It's hard to fault the moment-to-moment gameplay of Back 4 Blood when all of its pistons are working in tandem and you're running with a good crew. Though the effort to contemporise and grow beyond its roots is commendable, just about every other aspect of the game feels like a misfire. The campaign isn't fun and, more offensively, it pays no regard to solo players.
It's no surprise given Milestone's pedigree that Hot Wheels Unleashed is a mechanically sound and confident racing title as it boils down the true essence of Hot Wheels and puts on a showcase exactly why they're a beloved pastime. The bloated story mode does little to obfuscate the game's skeleton crew of modes, though I think the game will find resilience through a community of online racers and their wonderful, imaginative creations.
It's not an easy thing Arkane has done here in serving up a genuinely fresh take on one of the medium's most enduring genres. Deathloop redefines what a shooter can be, and the developer has used their entire toolkit to get there. Satisfying action, world-building that's second-to-none, style and substance, and a genuinely enthralling riddle at the centre, Deathloop delivers it all. And it's through these triumphs that Deathloop earns its place in the first-person shooter pantheon, and puts its hand up during Game of the Year talks.
Toem combines elements of both Pokémon Snap and its mainline series, letting players loose into a darling world full of weird and wonderful characters, animals, and sights to behold. Armed with nothing but a camera and a pair of itchy feet, Toem is further evidence that 'taking aim' in video games can stem from a creative and peaceful place.
As a guitar-shredding odyssey throughout a stunning cosmos, The Artful Escape delivers on its name tenfold. It is a short tale and I'm in no hurry to book a return trip to the Cosmic Extraordinary, but it remains an unforgettable journey thanks to superb art direction, an uplifting story, and stirring guitar solos by cliffside.
While it manages to side-step its shortcomings through clever design, Twelve Minutes ultimately feels like it'll be one of those water cooler games that some will love, others will hate, but everyone will just want to talk about. It tells a cerebral story while demanding your full attention, along with an unorthodox wit, to best its cat and mouse puzzles.
This quaint story about a workaday crow discovering that death is a force of nature that without discrimination takes all, both good and bad, winds up being far more memorable and touching than I could have ever expected. With a world and characters full of Miyazaki-proportional charm, and combat and puzzles that offer up a real test, Death's Door is a beautiful sophomore effort from Acid Nerve and is certainly something to crow about.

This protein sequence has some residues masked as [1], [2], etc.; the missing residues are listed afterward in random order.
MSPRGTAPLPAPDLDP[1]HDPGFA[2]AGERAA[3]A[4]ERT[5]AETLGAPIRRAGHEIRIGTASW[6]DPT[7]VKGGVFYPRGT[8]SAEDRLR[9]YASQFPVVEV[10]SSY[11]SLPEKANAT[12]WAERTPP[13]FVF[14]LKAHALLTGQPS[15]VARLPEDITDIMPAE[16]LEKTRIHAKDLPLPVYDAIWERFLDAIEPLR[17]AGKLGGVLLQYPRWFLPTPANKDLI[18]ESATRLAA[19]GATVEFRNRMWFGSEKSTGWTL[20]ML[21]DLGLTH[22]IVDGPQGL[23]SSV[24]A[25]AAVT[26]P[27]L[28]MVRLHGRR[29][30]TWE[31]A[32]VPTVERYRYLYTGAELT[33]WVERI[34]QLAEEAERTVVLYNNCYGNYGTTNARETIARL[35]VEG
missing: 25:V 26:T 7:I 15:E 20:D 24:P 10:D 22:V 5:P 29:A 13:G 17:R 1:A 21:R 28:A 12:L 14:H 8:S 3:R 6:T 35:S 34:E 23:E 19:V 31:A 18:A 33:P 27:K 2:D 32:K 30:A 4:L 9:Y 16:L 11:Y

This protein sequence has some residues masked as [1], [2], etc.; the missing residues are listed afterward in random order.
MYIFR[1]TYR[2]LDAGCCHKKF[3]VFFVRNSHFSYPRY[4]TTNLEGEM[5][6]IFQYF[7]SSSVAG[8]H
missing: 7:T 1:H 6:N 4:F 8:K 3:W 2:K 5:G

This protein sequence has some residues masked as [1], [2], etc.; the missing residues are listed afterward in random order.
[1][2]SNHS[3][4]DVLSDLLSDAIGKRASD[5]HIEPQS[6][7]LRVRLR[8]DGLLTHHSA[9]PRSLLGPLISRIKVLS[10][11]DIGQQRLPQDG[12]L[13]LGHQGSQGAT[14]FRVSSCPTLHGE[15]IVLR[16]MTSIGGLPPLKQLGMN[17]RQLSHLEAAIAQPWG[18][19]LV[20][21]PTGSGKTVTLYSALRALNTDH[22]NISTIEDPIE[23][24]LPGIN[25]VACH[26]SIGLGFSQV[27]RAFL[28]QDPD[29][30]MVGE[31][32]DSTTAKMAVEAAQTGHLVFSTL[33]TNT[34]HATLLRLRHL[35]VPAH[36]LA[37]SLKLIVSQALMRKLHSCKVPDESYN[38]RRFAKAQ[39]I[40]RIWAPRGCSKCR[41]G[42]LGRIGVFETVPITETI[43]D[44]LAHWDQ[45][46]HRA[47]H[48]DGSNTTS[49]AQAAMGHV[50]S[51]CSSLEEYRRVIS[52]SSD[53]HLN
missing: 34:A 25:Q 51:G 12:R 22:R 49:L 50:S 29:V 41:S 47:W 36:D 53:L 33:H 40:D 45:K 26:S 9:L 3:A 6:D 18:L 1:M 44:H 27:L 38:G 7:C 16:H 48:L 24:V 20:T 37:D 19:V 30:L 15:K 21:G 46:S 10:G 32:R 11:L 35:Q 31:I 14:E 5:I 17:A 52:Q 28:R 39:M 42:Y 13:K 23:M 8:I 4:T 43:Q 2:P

Metro Exodus shows some heart, and it's clear the developers have poured a lot into this third chapter of Artyom's story. Unfortunately, there are a lot of things that keep the game from hitting the standard set by its predecessors. Pacing is hamstrung by the ambitious misfire of an 'open-world', while performance issues and glitches mar much of Exodus.
With some doubt at the front of people's minds, Returnal is a shushing finger across the lips of detractors as well as a tremendous example that PlayStation's middle line titles can still offer as much value and entertainment as its tentpole exclusives. Housemarque achieves an atmosphere like few can and set up a universe ripe for expansion while marrying it to a grind - which is more forgiving than most of its kind but will still alienate some -that's both brutal and gratifying all at once.
Although the story of Cody and May doesn't meet the standards set by the game's varied gameplay, It Takes Two sees the continued form of Josef Fares and his team at Hazelight in crafting wonderfully creative and engaging worlds for players to share and collaborate in. It Takes Two is a co-op experience that's second to none, which offers more ways than you can imagine to experience these larger than life play spaces.